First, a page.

It's perhaps fitting that "Baader," Christopher Roth's sure-to-be-controversial biopic about '70s West German celebrity terrorist Andreas Baader and his rise from small-time car thief to leader of the Marxist revolutionary Red Army Faction, uses only his surname in the title. Pic can't provide a complete, incisive profile of the man.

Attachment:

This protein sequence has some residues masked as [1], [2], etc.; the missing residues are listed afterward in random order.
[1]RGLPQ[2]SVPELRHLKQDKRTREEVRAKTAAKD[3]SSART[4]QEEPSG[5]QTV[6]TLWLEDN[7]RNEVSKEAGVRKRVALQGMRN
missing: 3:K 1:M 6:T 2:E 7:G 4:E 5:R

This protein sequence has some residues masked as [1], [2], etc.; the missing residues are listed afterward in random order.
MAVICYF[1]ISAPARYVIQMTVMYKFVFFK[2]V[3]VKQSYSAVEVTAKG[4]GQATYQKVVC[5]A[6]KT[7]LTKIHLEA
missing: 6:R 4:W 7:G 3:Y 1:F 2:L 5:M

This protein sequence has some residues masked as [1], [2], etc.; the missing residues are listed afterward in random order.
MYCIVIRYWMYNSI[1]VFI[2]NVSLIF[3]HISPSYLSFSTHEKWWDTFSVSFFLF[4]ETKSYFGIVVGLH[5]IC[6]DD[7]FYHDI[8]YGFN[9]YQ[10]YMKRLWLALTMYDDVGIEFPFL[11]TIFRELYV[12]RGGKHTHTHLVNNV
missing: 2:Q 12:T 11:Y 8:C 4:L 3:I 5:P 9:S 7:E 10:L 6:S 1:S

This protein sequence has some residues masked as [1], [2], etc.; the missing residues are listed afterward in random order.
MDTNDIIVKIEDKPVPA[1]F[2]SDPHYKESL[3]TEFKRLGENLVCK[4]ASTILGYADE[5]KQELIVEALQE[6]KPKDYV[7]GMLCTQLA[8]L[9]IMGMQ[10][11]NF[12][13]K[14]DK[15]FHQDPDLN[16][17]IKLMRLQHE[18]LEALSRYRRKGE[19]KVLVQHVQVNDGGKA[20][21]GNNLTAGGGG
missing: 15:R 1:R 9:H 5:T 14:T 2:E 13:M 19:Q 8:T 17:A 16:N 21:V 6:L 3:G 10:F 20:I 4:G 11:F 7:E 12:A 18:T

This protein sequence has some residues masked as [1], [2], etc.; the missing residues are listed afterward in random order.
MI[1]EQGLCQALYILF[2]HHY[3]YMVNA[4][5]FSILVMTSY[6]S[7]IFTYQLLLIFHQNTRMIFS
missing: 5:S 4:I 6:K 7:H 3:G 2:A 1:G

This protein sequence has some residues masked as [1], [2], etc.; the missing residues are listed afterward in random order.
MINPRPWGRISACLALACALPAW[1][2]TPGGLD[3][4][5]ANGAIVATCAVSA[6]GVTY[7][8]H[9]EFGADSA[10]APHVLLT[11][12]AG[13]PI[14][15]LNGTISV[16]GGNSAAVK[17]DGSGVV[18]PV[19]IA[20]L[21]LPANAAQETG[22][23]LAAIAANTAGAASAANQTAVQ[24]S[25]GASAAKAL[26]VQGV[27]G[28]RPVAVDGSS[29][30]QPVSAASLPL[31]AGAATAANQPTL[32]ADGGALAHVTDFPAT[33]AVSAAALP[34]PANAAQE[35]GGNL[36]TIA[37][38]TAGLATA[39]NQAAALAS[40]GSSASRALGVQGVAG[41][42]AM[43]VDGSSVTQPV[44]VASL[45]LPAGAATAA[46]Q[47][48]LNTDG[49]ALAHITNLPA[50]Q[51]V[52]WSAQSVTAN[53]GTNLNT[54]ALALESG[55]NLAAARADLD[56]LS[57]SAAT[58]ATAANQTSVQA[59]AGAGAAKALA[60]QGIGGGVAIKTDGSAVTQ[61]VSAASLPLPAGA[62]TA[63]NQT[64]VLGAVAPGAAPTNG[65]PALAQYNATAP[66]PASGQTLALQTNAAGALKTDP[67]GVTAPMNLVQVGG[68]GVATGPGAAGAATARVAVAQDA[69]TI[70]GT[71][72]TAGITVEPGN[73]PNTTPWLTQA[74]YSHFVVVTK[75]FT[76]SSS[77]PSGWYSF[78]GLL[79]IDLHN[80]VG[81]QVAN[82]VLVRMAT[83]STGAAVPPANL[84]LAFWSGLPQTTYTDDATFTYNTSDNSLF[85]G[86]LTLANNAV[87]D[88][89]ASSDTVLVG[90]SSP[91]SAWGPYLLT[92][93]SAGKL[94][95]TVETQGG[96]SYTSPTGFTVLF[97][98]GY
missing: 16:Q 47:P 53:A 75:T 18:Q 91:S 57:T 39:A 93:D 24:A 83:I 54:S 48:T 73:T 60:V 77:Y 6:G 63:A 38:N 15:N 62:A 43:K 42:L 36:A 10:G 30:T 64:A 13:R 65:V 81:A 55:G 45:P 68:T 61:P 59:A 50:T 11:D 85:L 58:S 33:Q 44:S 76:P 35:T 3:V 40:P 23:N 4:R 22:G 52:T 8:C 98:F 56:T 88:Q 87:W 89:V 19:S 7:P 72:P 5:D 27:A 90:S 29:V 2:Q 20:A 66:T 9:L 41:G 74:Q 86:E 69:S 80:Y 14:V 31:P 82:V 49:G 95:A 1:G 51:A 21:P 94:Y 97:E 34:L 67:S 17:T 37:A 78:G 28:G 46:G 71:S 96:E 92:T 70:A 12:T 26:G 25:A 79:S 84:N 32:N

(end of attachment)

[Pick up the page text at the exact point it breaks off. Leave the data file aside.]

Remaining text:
It’s perhaps fitting that “Baader,” Christopher Roth’s sure-to-be-controversial biopic about ’70s West German celebrity terrorist Andreas Baader and his rise from small-time car thief to leader of the Marxist revolutionary Red Army Faction, uses only his surname in the title. Just as “Baader” is only part of his full name, pic can’t provide a complete, incisive profile of the man. However, terrific period verisimilitude, and the kind of wild and woolly visual approach favored by Oliver Stone in his so-called biopics, should result in strong local biz and subsequent attention wherever German society is a subject of interest or antiheroes sell tickets.Film raises more questions than it answers about what really happened during West Germany’s “Decade of Terror” from 1968 to 1977, when the Baader-Meinhof Gang shot and bombed its way into local folklore as a kind of leftist Bonnie & Clyde. Just as it would be ill advised to use “JFK” as a teaching tool, “Baader” plays fast and loose with the facts. It should be viewed strictly as stylish, shallow entertainment. Pic opens in 1972, as a chance traffic stop in Cologne spells the beginning of the end of the four-year crusade by Baader (Frank Giering) to stamp out capitalism and return to a socialist-based society. Time then shifts back to 1967 to lay the groundwork for his improbable rise to revolutionary theorist. Along with g.f. Gudrun Ensslin (Laura Tonke), long considered the true co-leader of the gang, he firebombs a Frankfurt department store and flees to Paris after six months in prison. Returning to Germany and jail, he’s sprung by famous journalist-turned-social activist Ulrike Meinhof — thus minting the gang’s name and its growing reputation. The brightest and funniest sequence finds them training at a terrorist camp in Jordan. Exasperated with Baader’s insistence that the gang be able to sleep together and sunbathe in the nude, the Palestinian leaders throw them out. The height of the collective’s violent activity was in the period from summer ’70 to their capture in mid-’72. Dotted with date and place titles, pic breathlessly recounts the escalation of their activities to audacious bombings in newspaper buildings, American military bases and German police stations (the dead include four U.S. servicemen). Stepping in with his own agenda is Nuremberg police chief Kurt Krone (Vadim Glowna). Pic’s most provocative scene finds Baader and Krone actually meeting along a deserted stretch of nighttime roadway. “Everyone does what he does best,” says the top cop. But “if you hadn’t killed anyone you might have achieved your goals.” Relaxing the grip on facts may serve to heighten the drama, but that doesn’t explain the film’s jaw-dropping climax in which Baader is gunned down in a Butch-and-Sundance hail of police bullets. In fact, Baader, along with Ensslin and Jan-Carl Raspe, was either killed or committed suicide (the truth has never emerged) on Oct. 18, 1977, at Stammheim prison, where his various trials were dragging ever onwards. Even at his most swaggering, Giering brings a sense of haunted turmoil to Baader, embracing Baader’s apparently rampant contradictions while at times looking strikingly like actor Kiefer Sutherland. Glowna’s world-weary slyness is a fine counterbalance, and the rest of the cast succeeds in underscoring not only the rather refreshing passion of the movement but also the naive youth of its members. Tech credits are meticulous, with Roth’s blocking of actors and the slightly faded images of co-lensers Jutta Pohlmann and Bella Halben creating strong echoes of the period’s cinema. A much more accurate recounting of events can be found in Reinhard Hauff’s 1986 German drama “Stammheim.”